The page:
“India’s domestic financial system is now in a very strong position”: RBI Governor

Ronit Kawale
Ronit Kawale - Senior Editor
6 Min Read

RBI Governor Shaktikanta Das on Thursday said the Indian financial system is in a “very strong position”, characterised by strong capital adequacy, low levels of non-performing assets and healthy profitability of banks and non-banking lenders.

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Underlining the imperative of promoting a future-ready ethos in the financial sector, Das also emphasized the critical role of timely supervisory intervention in mitigating systemic risks.

The RBI governor said this in his inaugural address at the Global Conference on Financial Resilience organised by the College of Supervisors at the IGIDR campus in Mumbai.

He said, “India's domestic financial system is now in a much stronger position than it was before entering the COVID crisis period. The Indian financial system is now in a much stronger position, characterized by strong capital adequacy, low level of non-performing assets and healthy profitability of banks and non-banking lenders, i.e. NBFCs.”

He said, “I would like to commend the banks and other financial sector institutions for such a stellar performance in the year ended March 31. There is absolutely no room for complacency, because the world is changing, challenges are emerging, complexities are increasing, and problems can arise from any corner of the financial system within the country or the world, which have nothing to do with you and me…”

Governor Das referred to global banking failures, including in the United States, and the challenges faced by institutions like Credit Suisse, and emphasized the need to learn from such incidents.

He acknowledged the detailed analysis done by the US Federal Reserve on bank failures and stressed the importance of proactive regulatory measures to prevent crises.

Highlighting RBI's proactive approach, Governor Das cited the intervention in the Yes Bank crisis as evidence of the central bank's ability to address financial instability pre-emptively.

He pointed out the benefits of RBI's integrated approach in leveraging various aspects of banking operations for effective management of crises.

Discussing various sources of financial crises, Governor Das identified internal deficiencies within organisations, external factors such as climate change, technological disruptions, and unknown frauds as potential catalysts.

He stressed the need for supervisors to upgrade their methods and adapt them to changing stress scenarios over time.

Governor Das outlined RBI's recent supervisory initiatives, including reduction of unsecured lending and bank exposure to non-banking financial companies (NBFCs), aimed at preventing future risks.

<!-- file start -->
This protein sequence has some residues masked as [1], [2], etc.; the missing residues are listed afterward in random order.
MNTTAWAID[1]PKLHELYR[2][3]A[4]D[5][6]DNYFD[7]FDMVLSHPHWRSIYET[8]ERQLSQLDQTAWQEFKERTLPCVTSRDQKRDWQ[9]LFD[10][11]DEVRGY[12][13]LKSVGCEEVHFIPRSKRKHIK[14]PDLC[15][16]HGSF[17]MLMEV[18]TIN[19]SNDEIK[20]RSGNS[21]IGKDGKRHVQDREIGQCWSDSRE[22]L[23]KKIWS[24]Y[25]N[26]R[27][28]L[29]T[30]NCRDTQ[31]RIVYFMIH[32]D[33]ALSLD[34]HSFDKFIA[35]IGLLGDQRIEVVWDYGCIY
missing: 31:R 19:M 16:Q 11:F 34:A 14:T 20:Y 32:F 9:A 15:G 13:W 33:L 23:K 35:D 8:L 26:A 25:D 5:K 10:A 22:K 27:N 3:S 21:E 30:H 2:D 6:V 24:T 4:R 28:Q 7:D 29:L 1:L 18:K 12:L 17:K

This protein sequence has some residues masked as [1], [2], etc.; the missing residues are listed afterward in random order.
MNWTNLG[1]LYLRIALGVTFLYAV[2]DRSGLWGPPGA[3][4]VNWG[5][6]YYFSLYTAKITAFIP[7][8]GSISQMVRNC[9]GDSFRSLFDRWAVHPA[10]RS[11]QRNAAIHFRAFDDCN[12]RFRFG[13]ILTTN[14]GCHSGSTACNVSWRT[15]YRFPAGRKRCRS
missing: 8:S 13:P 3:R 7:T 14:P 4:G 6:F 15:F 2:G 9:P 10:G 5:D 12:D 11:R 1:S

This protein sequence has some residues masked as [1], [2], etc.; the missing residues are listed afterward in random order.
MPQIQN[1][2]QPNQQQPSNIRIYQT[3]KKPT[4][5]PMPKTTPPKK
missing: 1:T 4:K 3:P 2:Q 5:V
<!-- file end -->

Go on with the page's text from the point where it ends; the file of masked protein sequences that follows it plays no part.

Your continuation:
“Fortunately, all stakeholders in India, namely the Reserve Bank, banks and non-banking financial companies (NBFCs) and the government have made concerted efforts in this direction. India's domestic financial system is now in a very strong position, characterised by robust capital adequacy, low level of non-performing assets and healthy profitability of banks and NBFCs,” Das said.

He stressed the importance of continued vigilance despite current regional stability, and urged financial institutions to embrace technological advancements while maintaining strong governance and ethical standards.

He highlighted the critical role of AI and machine learning in fraud prevention and operational efficiency, and emphasized the need for secure technology integration aligned with business goals.

“AI and ML can improve predictive analytics and enable banks and NBFCs to more accurately identify potential risks and trends. These technologies can also improve fraud detection by spotting unusual patterns and transactions in real-time. Thus, they can protect institutions and their customers from financial crimes and fraud,” Das said.

He added, “Operational efficiency can be improved through the automation of routine tasks, which reduces human error and frees up resources for more strategic activities. Robotic process automation (RPA) can handle high-volume and repetitive tasks, such as data entry and transaction processing, more quickly and accurately than humans.”

Looking ahead, Governor Das underlined RBI’s commitment to regulatory stability and emphasized a thematic and activity-based supervisory approach.

He highlighted RBI's efforts to set up an integrated supervision department and involve senior officials to promote closer cooperation with bank boards.

Governor Das expressed RBI's ambition to establish itself as a model for emerging economies, and advocated for a holistic, customer-centric regulatory framework on the occasion of RBI's centenary year.

Governor Das emphasised RBI's ongoing initiatives, including the creation of an Integrated Supervision Department and adopting unconventional methods to enhance regulatory effectiveness.

He highlighted the active engagement of senior officials at the Executive Director level with bank Boards to strengthen RBI's monitoring priorities.

Governor Das reiterated his vision for the RBI's centenary year, which aims to establish the institution as a benchmark for the global South through a holistic, customer-centric regulatory framework.

These initiatives underline RBI's commitment to enhancing financial resilience and maintaining high standards of governance in the dynamic global financial environment.

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